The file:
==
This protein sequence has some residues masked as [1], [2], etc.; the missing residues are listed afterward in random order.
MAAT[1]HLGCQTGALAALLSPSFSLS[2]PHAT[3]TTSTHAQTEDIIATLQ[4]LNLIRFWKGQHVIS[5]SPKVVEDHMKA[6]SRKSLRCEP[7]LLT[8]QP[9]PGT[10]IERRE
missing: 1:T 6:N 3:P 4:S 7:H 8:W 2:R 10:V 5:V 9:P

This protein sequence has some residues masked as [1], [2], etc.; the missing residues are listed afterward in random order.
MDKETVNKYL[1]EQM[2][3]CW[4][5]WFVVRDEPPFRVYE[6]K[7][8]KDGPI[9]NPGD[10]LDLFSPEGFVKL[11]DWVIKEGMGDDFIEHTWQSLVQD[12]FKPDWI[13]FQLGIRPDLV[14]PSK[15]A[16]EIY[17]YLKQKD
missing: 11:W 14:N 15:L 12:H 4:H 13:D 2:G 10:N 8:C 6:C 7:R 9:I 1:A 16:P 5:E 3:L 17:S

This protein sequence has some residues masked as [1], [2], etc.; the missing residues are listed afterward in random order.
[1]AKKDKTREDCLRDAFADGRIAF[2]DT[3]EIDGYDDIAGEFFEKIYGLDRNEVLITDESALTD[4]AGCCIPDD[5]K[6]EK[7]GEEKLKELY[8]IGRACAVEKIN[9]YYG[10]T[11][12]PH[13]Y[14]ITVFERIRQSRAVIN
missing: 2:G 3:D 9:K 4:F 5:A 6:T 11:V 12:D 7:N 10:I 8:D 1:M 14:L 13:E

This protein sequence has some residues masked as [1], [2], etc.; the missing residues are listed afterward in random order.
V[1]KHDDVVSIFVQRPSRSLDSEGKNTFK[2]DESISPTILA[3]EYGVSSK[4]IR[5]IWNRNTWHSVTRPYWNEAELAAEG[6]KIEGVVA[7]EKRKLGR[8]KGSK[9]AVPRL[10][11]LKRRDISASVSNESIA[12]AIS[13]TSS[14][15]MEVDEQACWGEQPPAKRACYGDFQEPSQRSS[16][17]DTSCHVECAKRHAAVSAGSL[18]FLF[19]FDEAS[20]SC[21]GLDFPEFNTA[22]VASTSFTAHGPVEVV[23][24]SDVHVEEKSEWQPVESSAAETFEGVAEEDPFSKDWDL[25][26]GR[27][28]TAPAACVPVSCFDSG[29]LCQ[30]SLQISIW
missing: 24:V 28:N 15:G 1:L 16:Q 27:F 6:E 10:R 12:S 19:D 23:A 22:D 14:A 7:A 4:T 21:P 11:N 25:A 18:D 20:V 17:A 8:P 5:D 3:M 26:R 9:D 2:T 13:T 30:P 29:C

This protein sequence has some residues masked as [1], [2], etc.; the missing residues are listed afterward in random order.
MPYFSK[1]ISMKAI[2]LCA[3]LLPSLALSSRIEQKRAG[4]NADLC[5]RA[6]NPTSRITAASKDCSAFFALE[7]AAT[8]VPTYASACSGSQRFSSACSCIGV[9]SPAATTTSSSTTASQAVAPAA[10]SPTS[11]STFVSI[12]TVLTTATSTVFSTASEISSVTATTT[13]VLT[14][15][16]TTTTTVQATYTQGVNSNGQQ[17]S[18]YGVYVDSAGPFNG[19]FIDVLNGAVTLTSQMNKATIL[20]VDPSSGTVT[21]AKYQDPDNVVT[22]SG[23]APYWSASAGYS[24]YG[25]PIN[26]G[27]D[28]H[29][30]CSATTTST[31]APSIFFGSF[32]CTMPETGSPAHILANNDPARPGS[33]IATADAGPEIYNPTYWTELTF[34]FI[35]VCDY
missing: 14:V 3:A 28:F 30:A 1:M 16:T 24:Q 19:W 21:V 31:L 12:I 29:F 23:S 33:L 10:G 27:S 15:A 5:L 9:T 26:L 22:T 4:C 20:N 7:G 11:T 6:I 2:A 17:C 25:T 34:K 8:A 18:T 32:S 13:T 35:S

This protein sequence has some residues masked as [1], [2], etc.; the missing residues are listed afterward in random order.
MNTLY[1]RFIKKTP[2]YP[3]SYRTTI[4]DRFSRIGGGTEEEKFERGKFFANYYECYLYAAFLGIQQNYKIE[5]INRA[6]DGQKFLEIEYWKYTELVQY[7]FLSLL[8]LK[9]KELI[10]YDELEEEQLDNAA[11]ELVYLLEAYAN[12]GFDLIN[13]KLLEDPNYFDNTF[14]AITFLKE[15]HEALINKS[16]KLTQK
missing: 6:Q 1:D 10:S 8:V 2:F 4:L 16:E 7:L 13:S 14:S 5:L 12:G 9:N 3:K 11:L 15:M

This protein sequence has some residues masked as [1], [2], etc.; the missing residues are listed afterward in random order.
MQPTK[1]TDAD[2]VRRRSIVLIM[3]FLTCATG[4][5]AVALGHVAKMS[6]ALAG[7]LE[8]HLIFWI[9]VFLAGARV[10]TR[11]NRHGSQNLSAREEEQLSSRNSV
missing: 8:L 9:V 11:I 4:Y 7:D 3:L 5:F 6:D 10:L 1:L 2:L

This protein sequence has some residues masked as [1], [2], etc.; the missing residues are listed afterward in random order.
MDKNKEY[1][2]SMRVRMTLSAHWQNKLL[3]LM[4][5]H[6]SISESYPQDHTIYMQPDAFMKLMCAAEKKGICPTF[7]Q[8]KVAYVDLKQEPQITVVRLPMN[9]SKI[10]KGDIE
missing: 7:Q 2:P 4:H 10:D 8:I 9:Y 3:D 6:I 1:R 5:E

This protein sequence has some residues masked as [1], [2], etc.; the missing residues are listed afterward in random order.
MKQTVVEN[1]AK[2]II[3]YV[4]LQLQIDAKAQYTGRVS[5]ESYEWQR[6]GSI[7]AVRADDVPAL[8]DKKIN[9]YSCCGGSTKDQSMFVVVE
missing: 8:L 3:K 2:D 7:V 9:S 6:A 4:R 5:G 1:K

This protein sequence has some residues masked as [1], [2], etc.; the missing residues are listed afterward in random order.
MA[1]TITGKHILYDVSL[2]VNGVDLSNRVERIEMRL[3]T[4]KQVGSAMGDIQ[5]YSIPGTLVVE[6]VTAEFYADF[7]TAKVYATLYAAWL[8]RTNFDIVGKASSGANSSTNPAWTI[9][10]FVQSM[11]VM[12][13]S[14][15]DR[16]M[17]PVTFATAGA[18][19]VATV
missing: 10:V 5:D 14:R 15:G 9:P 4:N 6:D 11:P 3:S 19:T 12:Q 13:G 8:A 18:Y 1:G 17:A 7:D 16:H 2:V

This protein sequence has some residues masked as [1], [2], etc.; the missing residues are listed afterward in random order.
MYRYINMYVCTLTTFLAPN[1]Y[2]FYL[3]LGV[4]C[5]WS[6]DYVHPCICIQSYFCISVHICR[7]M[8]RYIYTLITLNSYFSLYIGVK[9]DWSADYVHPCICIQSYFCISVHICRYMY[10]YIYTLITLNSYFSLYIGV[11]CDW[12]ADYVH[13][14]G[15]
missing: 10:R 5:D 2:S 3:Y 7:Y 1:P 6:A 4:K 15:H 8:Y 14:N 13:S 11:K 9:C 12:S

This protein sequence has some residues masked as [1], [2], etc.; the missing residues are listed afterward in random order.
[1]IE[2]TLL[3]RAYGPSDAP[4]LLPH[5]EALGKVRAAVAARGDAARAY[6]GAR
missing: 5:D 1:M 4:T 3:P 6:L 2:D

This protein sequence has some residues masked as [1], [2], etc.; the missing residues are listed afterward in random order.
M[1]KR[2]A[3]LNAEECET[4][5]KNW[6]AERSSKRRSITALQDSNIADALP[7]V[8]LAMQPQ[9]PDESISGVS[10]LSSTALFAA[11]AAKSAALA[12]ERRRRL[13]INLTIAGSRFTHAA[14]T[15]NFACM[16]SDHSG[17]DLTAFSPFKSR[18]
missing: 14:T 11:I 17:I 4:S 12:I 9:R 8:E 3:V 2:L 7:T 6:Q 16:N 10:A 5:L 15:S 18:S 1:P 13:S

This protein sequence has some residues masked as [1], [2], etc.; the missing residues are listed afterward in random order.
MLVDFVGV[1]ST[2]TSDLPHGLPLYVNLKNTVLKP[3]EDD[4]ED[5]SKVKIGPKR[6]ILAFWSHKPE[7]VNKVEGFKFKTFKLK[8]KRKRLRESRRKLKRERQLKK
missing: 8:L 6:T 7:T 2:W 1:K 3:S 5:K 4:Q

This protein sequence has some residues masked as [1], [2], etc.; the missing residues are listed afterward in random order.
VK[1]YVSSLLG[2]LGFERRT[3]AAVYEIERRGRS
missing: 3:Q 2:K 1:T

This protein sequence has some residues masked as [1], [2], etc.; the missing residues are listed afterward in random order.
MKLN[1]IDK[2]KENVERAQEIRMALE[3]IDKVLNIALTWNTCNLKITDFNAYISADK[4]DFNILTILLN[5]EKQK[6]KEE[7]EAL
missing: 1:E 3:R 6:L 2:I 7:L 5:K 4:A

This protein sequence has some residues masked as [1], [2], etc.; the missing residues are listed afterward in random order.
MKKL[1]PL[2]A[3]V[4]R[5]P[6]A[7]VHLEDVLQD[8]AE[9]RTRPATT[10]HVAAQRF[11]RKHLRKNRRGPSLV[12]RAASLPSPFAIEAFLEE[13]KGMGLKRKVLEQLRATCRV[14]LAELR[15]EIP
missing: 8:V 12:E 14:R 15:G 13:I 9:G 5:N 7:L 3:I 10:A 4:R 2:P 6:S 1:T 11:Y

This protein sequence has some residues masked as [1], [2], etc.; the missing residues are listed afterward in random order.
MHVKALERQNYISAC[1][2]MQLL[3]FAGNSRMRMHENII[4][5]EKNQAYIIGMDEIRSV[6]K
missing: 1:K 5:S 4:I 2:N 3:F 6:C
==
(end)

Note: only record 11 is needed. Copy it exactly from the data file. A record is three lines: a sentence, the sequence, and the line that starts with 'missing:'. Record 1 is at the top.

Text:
This protein sequence has some residues masked as [1], [2], etc.; the missing residues are listed afterward in random order.
MYRYINMYVCTLTTFLAPN[1]Y[2]FYL[3]LGV[4]C[5]WS[6]DYVHPCICIQSYFCISVHICR[7]M[8]RYIYTLITLNSYFSLYIGVK[9]DWSADYVHPCICIQSYFCISVHICRYMY[10]YIYTLITLNSYFSLYIGV[11]CDW[12]ADYVH[13][14]G[15]
missing: 10:R 5:D 2:S 3:Y 7:Y 1:P 6:A 4:K 15:H 8:Y 14:N 13:S 11:K 9:C 12:S